Here’s Why the Ohio Athletic Commission Could Have Chosen Not to License CM Punk

This Saturday, former WWE star CM Punk will make his long-awaited jump to MMA. He’ll be taking on dangerous, 24-year-old prospect Mickey Gall on the main card of UFC 203, which will emanate from Cleveland, Ohio’s Quicken Loans Arena.

In advance of his UFC debut, Punk finds the odds stacked against him, as bookmakers have pegged him as a sizeable underdog.

The reasons for the wrestler’s underdog status are quite simple. First and foremost is the fact that he had no real martial arts background prior to signing the UFC – no collegiate wrestling pedigree, no striking experience, certainly no previous MMA bouts. His opponent, meanwhile, is a well-versed martial artist with tremendous grappling, strong striking skills, and MMA experience at the amateur and pro level.

Given this, few people are expecting much from Punk this Saturday. In fact, the widespread opinion seems to be that Punk will be quickly and violently taken care of by his young foe.

This begs the question: if the job of state athletic commissions is to protect fighters – to keep them out of harm’s way and promote fair match-making – how the hell was this fight sanctioned?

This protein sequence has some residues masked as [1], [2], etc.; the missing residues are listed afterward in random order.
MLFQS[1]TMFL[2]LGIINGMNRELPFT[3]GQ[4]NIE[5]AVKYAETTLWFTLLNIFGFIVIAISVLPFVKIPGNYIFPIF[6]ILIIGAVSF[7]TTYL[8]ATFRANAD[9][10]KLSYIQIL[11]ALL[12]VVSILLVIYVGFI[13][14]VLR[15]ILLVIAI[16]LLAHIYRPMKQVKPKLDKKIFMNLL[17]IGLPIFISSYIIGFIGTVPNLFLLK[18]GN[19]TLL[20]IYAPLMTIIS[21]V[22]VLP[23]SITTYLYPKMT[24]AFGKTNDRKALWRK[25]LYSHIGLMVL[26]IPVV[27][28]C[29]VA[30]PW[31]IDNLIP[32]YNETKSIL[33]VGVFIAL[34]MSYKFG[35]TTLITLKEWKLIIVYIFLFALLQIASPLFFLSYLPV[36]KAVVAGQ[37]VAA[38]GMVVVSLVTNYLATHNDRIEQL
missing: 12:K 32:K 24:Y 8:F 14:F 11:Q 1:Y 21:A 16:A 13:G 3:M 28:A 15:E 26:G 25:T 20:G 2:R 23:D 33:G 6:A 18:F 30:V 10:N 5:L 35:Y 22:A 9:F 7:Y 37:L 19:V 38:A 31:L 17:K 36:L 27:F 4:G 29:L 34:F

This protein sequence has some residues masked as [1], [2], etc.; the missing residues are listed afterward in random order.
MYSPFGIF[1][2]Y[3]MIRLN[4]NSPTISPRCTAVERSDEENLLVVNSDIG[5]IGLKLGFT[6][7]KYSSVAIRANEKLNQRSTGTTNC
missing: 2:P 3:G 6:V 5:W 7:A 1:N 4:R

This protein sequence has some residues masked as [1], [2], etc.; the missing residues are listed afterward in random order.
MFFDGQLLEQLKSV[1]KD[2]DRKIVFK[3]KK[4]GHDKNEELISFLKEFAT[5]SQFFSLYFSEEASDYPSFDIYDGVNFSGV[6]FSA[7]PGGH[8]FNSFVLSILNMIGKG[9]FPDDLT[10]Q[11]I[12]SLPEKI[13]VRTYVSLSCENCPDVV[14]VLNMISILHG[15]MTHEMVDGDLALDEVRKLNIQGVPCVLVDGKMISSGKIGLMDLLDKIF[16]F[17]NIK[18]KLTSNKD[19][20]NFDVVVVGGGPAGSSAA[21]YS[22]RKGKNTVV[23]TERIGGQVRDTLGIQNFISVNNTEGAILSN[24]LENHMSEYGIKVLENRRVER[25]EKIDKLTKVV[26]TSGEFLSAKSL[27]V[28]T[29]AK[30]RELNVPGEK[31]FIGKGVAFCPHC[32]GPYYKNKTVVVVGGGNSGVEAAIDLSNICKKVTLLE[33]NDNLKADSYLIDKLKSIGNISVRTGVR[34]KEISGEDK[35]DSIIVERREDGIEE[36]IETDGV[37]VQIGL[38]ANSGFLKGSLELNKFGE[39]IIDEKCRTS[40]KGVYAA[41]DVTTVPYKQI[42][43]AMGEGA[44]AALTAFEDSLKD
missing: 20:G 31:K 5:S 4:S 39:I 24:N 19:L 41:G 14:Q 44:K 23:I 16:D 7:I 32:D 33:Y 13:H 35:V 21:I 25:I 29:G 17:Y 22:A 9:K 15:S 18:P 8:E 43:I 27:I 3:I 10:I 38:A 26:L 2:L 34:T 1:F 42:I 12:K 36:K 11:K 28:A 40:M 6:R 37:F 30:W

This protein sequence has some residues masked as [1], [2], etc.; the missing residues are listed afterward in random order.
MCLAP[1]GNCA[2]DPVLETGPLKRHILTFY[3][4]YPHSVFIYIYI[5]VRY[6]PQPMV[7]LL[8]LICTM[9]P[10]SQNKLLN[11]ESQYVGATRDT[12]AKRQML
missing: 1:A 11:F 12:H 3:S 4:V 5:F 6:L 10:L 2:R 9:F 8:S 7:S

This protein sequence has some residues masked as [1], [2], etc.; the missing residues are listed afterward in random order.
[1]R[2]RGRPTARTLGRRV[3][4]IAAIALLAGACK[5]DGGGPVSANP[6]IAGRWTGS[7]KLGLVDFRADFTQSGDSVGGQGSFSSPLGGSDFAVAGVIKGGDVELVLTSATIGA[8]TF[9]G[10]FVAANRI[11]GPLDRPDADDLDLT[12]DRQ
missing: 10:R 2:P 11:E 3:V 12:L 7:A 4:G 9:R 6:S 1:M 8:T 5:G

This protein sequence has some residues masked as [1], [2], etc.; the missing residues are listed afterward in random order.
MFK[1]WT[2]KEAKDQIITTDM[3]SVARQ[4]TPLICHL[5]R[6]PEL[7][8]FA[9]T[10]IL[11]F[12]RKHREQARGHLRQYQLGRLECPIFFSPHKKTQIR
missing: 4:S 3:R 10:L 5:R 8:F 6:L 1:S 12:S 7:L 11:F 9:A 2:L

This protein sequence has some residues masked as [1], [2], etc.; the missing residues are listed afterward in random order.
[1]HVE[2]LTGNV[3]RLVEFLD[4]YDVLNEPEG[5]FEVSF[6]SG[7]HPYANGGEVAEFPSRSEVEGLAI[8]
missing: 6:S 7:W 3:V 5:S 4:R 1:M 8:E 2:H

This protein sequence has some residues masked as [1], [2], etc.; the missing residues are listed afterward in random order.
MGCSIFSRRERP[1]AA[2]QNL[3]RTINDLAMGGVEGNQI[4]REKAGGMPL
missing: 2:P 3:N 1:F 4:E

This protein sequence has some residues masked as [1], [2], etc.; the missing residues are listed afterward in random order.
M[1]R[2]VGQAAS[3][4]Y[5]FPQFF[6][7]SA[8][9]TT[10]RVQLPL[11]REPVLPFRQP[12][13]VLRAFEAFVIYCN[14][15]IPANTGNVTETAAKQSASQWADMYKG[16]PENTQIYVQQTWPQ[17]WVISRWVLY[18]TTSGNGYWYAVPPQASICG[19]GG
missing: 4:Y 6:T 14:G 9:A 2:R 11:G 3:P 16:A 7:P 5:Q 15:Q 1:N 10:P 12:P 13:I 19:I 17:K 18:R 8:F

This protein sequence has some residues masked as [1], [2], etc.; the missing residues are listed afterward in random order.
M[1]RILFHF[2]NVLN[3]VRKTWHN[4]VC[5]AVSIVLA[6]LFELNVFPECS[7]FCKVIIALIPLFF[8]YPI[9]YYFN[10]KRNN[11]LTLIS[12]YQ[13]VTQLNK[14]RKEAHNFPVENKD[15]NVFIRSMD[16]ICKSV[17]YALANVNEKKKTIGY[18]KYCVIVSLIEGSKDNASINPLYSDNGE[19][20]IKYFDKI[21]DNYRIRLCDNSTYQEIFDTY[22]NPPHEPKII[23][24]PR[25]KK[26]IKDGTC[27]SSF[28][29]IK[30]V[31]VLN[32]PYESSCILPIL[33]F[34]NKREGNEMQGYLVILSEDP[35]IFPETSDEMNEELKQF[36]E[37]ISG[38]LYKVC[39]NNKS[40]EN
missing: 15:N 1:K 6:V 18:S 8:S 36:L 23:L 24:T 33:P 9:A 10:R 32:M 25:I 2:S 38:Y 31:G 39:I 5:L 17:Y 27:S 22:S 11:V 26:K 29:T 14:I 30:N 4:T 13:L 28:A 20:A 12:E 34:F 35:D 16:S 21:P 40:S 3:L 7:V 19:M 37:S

Well, according to British Columbia based litigation lawyer and combat sports law consultant Erik Magraken, the creation of this bout might have taken some sweet-talking by the UFC.

As Magraken points out on his website, The Ohio Athletic Commission states that:

A mixed martial arts fighter will be required to have a minimum of five recorded amateur bouts with a winning record prior to being permitted to compete as a professional mixed martial arts fighter [in Ohio]. They may appeal to the executive director or Ohio athletic commission to have this waived.

Given that Punk lacks not only a winning amateur record, but an amateur record outright, this implies the UFC made the aforementioned appeal to the executive director or Ohio athletic commission. Otherwise, the pro wrestler wouldn’t have been granted a license.

Yes, Punk’s chances this Saturday are so slim that it’s possible the Ohio Athletic Commission could have opted not to sanction it at all. Then again, it’s the ever-present possibility of the upset that makes MMA so exciting!

Do you give CM Punk any chance against Mickey Gall this Saturday? Sound off, PENN nation!

This article appeared first on BJPENN.COM